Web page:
6
$\begingroup$

I feel that there are very few textbooks that treat the chemical potential of mixtures in an understandable clear way, which is why I wanted to ask here about certain things. Although I do not have a single question, but 5 of them, I think that it is merely impossible to separate them thematically, which is why I hope to meet an expert here.

If we have an ideal gas then if we know the chemical potential for a particular $(p,T)$ we have:

$$\mu(p_2,T) \approx \mu(p_1,T) + \left(\frac{\partial \mu}{\partial p} \right)_T(p_1,T) (p_2-p_1) = \mu(p_1,T) + \frac{V}{N}(p_2-p_1).$$

Similarly for changes with respect to temperature we have $$\mu(p,T_2) \approx \mu(p,T_1) + \left(\frac{\partial \mu}{\partial T} \right)_p(p,T_1) (T_2-T_1) = \mu(p,T_1) - \frac{S}{N}(T_2-T_1).$$

Now, if we have either a gas or a liquid (Question 1: is this true, does this law hold for both fluids?) $\ce{A}$ and put another material $\ce{B}$ into it, then we have by Raoult's law:

$$\mu_{\mathrm{A,~with~mixed~B}}(p,T) = \mu_A(p,T) + RT\ln\left( \frac{N_A}{N_A + N_B} \right)$$

Question 2: Now, is the chemical potential of the total fluid given by $A$ and $B$ then the sum $\mu_{\mathrm{A+B}} = \mu_{\mathrm{A,~with~mixed~B}}(p,T) + \mu_{\mathrm{B,~with~mixed~A}}(p,T)$?

Let's imagine that $A$ and $B$ would be gases, would this mean that

Question 3 : $$\mu_{\mathrm{A,~with~mixed~B}}(p,T) = \mu_\mathrm{A}(p,T) + RT\ln\left( \frac{p_\mathrm{A}}{p_\mathrm{A} + p_\mathrm{B}} \right) ?$$

Question 4 : And what if $\ce{A}$ and $\ce{B}$ would be two two miscible liquids? could we still use the vapour pressures to calculate the chemical potential of the liquids mixture?

$$\mu_{\mathrm{A,~with~mixed~B}}(p,T) = \mu_A(p,T) + RT\ln\left( \frac{p_\mathrm{A}}{p_\mathrm{A} + p_\mathrm{B}} \right) ?$$

Now, imagine that I have a liquid $\ce{A}$ and salt $\ce{B}$ in it. Also, I have a gas layer $\ce{C}$ of $\ce{A}$ above the liquid. What exactly is now in equilibrium: $\mu_{\mathrm{A+B}} = \mu_\mathrm{C}$, or $\mu_{\mathrm{A,~with~mixed~B}} = \mu_\mathrm{C}$?

Question 5: My last question would be: Imagine that you have a liquid (let's say water) and some gaseous water phase above (according to the vapour pressure). Now, you add oxygen to this. What would this mean for the chemical potentials of the liquid/gas water?

$\endgroup$
2
$\begingroup$

It's much simpler than all that.

Pure gas $$\mu_g(T,P)=\mu^0(T)+RT\ln P$$ where $\mu^0(T)$ is the molar free energy of the pure gas at temperature T and pressure 1 Bar, and P is the pressure expressed in bars.

Pure liquid

If $P_{sat}(T)$ is the equilibrium vapor pressure at temperature T, then, at pressure $P_{sat}(T)$, we know that the free energy of the liquid is equal to the free energy of the vapor. So, $$\mu_l(T,P_{sat})=\mu^0(T)+RT\ln P_{sat}(T)$$If we neglect the effect of pressure on the chemical potential of the liquid (because the specific volume is very small), then, for a pure liquid at temperature T and pressure P:$$\mu_l(T,P)=\mu^0(T)+RT\ln P_{sat}(T)$$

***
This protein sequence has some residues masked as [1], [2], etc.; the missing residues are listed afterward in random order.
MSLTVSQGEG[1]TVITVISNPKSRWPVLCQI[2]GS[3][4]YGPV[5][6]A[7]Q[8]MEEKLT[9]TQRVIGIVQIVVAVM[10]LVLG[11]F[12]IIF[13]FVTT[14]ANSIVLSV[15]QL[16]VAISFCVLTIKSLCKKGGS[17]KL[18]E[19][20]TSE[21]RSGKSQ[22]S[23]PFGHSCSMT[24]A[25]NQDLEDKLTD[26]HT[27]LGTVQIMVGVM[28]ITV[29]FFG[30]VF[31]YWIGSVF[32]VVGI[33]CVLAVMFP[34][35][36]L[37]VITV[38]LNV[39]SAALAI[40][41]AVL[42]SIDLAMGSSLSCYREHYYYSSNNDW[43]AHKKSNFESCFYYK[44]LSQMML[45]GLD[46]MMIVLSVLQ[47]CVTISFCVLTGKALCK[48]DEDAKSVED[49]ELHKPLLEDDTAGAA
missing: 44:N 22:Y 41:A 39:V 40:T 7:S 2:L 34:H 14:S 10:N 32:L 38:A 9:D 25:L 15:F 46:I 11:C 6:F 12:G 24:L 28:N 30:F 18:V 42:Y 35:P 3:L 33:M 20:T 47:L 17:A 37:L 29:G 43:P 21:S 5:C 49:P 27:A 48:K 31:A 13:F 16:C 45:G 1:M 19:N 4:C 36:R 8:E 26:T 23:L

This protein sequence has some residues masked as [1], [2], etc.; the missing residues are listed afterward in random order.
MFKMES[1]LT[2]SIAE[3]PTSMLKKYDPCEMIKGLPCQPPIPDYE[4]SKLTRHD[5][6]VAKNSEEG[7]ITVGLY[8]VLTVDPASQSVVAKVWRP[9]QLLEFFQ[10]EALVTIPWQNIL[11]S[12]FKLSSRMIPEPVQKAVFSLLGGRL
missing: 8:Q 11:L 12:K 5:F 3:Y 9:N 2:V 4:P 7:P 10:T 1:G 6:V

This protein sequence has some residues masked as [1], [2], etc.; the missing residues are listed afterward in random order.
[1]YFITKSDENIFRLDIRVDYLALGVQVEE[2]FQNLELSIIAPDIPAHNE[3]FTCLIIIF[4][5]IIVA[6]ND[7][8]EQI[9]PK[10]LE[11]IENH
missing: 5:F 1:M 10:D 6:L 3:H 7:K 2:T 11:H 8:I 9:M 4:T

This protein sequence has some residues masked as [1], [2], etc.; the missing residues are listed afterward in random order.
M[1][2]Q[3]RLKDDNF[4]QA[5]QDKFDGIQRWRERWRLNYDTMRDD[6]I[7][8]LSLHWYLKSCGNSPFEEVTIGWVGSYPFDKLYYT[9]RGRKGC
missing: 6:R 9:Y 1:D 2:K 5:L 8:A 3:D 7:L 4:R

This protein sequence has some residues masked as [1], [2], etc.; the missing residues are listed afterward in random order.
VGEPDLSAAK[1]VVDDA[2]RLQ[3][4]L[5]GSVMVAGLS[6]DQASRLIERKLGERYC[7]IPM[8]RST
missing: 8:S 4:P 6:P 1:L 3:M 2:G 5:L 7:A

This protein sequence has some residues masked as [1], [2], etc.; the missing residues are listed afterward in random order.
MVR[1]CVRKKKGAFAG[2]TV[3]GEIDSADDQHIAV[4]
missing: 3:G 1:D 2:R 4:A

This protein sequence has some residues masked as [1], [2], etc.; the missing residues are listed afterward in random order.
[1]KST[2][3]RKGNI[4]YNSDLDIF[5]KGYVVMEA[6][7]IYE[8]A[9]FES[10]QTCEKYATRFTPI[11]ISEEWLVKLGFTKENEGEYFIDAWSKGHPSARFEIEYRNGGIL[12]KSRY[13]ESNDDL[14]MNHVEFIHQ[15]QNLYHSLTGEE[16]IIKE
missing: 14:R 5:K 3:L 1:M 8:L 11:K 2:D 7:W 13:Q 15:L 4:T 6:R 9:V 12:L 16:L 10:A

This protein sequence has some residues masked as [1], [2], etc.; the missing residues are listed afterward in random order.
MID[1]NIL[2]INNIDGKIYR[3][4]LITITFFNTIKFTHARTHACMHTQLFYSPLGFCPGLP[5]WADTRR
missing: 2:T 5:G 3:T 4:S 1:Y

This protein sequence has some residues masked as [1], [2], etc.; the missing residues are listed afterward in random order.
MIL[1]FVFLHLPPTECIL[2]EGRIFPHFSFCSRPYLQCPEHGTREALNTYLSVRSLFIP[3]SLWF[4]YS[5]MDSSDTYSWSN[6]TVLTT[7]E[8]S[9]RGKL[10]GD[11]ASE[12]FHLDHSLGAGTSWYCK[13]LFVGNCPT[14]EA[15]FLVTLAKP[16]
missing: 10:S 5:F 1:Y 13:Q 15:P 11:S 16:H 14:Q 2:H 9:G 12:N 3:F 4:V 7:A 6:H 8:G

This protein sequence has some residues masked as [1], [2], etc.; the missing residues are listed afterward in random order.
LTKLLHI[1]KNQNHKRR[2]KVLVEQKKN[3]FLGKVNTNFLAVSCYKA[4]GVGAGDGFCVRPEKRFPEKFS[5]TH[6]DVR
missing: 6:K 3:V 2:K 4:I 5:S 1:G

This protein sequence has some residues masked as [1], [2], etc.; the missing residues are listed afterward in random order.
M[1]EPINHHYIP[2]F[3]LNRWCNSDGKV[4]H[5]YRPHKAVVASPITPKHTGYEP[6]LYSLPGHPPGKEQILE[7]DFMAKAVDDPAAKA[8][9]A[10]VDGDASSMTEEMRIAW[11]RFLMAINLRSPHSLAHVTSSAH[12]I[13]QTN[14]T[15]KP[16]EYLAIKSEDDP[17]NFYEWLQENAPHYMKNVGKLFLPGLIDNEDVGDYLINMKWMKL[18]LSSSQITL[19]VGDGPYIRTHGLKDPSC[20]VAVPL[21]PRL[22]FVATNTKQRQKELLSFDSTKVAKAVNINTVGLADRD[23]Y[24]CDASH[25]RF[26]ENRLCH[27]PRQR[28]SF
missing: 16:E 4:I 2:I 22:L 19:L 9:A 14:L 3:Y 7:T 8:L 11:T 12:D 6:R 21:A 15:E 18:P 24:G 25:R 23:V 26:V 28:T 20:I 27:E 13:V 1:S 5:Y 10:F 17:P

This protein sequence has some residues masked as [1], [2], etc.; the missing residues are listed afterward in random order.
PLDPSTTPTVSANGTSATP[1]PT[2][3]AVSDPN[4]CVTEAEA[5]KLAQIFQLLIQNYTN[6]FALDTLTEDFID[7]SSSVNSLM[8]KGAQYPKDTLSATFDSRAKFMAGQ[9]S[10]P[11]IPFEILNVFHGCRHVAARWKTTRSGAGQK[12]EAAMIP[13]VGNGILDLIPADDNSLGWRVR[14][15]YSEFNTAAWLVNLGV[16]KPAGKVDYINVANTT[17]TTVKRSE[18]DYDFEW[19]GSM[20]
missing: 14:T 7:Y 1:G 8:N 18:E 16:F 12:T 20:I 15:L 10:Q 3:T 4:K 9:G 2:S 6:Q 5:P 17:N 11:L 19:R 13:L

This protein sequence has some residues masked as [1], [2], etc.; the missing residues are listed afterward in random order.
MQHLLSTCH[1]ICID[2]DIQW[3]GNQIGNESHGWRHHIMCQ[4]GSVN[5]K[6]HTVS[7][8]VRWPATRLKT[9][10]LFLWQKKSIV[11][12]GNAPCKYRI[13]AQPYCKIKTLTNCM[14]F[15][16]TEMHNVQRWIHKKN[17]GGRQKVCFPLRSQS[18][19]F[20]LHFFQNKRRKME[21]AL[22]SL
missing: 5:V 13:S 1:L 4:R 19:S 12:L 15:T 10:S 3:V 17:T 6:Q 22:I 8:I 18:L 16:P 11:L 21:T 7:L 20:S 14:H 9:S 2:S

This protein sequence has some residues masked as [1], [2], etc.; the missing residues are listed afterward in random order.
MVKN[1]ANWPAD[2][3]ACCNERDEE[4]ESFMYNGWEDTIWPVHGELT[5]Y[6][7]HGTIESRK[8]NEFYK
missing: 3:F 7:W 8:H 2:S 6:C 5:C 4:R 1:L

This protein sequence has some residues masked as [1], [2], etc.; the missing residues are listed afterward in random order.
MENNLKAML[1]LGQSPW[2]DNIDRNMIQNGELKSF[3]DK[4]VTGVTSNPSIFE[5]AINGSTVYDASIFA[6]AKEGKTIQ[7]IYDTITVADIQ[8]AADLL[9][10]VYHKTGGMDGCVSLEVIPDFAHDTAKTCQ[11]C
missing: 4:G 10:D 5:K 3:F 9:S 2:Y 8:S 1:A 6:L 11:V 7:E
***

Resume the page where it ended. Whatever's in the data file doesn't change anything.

Ideal gas mixture

For species A in an ideal gas mixture, the chemical potential of species A is the same as the chemical potential of the pure species, except evaluated at the partial pressure of A in the gas mixture:$$\mu_{Ag}(T,P,y_A)=\mu^0_A(T)+RT\ln p_A=\mu^0_A(T)+RT\ln (Py)_A=\mu_A(T,P)+RT\ln y_A$$ where $p_A$ is the partial pressure of A (bars), $\mu^0_A(T)$ is the free energy of pure A at temperature T and pressure of 1 bar, P is the total pressure of the mixture (bars), $\mu_A(T,P)$ is the free energy of pure A at the temperature and pressure of the mixture, and $y_A$ is the mole fraction of A in the mixture. So the chemical potential of A in the mixture is equal to the chemical potential of pure A at the same temperature and pressure as the mixture plus the correction term for mixing $RT\ln y_A$.

Ideal liquid mixture

By analogy to an ideal gas mixture, the chemical potential of species A in an ideal liquid solution is given by:

$$\mu_{Al}(T,P,x_A)=\mu_{Al}(T,P)+RT\ln x_A=\mu^0_A(T)+RT\ln P_{A,sat}(T)+RT\ln x_A$$ where $\mu^0_A(T)$ is the free energy of pure A at temperature T and pressure of 1 bar, $P_{A,sat}(T)$ is the saturation vapor pressure of species A at temperature T (bars), and $x_A$ is the mole fraction of species A in the liquid.

$\endgroup$

Your Answer

By clicking “Post Your Answer”, you agree to our terms of service, privacy policy and cookie policy

Not the answer you're looking for? Browse other questions tagged or ask your own question.